DOS and Legal Division personnel have participated in an interagency working group addressing information sharing with the SEC. However, an information sharing agreement with the SEC dating from June 17, 1987 needs to be updated to reflect GLBA considerations. The effect of not having updated this agreement is that DOS examinations staff do not have current procedures regarding information sharing with the SEC. This is important because GLBA places restrictions on the examination of bank and affiliate securities activities, as described below. Without current procedures, information requests have to be developed and processed on a case-by-case basis.

With respect to DOS’s updating of policies and procedures to address restrictions and safeguards in GLBA, DOS has updated or created related policies and procedures to address most of the GLBA sections covered in our review. However, two sources of reference for examiners, the Manual of Examination Policies and a Supplemental ED Module, have not been updated with respect to guidance on "Related Organizations" to address the issue of bank relations with affiliates, including holding companies. The effect of not updating these policies and procedures is that examination staff have lacked comprehensive guidance on this aspect of the law.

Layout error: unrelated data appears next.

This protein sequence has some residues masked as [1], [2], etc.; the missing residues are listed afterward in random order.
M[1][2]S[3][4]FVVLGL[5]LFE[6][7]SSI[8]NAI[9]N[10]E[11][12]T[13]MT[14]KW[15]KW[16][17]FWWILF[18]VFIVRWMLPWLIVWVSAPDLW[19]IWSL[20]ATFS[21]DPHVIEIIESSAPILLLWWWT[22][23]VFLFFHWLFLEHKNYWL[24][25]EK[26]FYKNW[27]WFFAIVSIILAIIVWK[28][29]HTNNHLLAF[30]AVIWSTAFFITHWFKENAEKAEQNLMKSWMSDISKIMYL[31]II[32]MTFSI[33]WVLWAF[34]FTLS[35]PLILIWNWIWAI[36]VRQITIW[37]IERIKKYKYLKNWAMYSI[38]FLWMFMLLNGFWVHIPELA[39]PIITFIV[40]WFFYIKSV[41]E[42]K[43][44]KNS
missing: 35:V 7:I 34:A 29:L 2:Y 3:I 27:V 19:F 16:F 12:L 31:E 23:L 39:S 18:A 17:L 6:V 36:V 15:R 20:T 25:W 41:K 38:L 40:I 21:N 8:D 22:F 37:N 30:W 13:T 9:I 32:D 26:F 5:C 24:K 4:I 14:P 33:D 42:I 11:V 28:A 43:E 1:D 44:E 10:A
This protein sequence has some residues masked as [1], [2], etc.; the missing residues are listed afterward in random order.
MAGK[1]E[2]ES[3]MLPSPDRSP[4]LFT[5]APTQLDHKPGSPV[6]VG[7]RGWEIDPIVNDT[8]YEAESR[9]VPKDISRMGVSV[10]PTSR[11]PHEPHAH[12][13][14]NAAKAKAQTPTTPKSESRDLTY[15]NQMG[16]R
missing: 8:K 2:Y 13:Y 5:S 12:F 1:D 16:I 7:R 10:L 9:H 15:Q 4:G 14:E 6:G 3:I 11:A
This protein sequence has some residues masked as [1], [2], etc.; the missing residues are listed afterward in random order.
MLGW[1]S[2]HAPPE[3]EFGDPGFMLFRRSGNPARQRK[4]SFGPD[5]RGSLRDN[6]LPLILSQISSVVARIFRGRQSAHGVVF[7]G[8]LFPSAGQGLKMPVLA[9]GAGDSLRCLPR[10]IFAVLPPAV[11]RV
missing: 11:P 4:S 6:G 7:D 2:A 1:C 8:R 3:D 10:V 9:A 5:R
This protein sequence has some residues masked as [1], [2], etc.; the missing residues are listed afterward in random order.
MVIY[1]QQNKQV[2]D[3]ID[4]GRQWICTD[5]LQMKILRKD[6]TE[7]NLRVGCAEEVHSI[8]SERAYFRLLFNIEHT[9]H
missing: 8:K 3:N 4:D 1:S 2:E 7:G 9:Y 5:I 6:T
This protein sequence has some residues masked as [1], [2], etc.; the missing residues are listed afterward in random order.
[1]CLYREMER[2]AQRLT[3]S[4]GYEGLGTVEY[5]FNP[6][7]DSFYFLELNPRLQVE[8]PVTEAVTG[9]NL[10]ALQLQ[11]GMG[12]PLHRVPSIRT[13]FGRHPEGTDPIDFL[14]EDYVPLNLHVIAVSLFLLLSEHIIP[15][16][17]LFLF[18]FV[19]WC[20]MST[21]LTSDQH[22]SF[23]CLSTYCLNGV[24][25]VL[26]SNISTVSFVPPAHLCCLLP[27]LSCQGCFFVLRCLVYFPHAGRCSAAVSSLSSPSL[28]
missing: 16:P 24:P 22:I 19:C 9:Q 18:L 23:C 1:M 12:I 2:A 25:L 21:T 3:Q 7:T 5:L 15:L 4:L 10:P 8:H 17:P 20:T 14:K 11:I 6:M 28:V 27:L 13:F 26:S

SEC has not issued final rules for GLBA Section 201. Definition of Broker and Section 202. Definition of Dealer, both of which replace the broad exemption banks had from SEC regulation with more limited exemptions. Once final rules are issued, the FDIC and other federal banking agencies will issue rules for Section 204. Information Sharing, which requires that recordkeeping requirements be established for banks relying on the limited exemptions contained in Section 201 and Section 202. DOS is waiting for final regulations on Section 204 before issuing guidance in its examination policies and procedures.

As for the overall timeliness of updating GLBA-related policies and procedures, Appendix V compares when GLBA sections became effective to when guidance was issued. Guidance on Title I has been issued for some sections, while other sections have been partially addressed or not at all. Guidance on Title II has been issued except for bank recordkeeping requirements, which are dependent on regulations to be issued by SEC. Guidance has been issued for all of Title III, Subtitle A.

While FDIC has access to Federal Reserve System data on financial holding companies, DOS information systems do not currently identify banks that are directly or indirectly engaged in GLBA-affected activities. Several internal databases used by DOS to describe bank and holding company structure information do not identify GLBA-related entities such as financial holding companies and financial subsidiaries. The DOS databases for bank and holding company structure information also do not include nonbank affiliates such as insurance companies and securities firms. Not having this information detracts from the ability to assess risk; examine for transactions with affiliates; and, consistent with the premise of functional regulation, coordinate with primary regulators overseeing financial activities corresponding to their areas of expertise.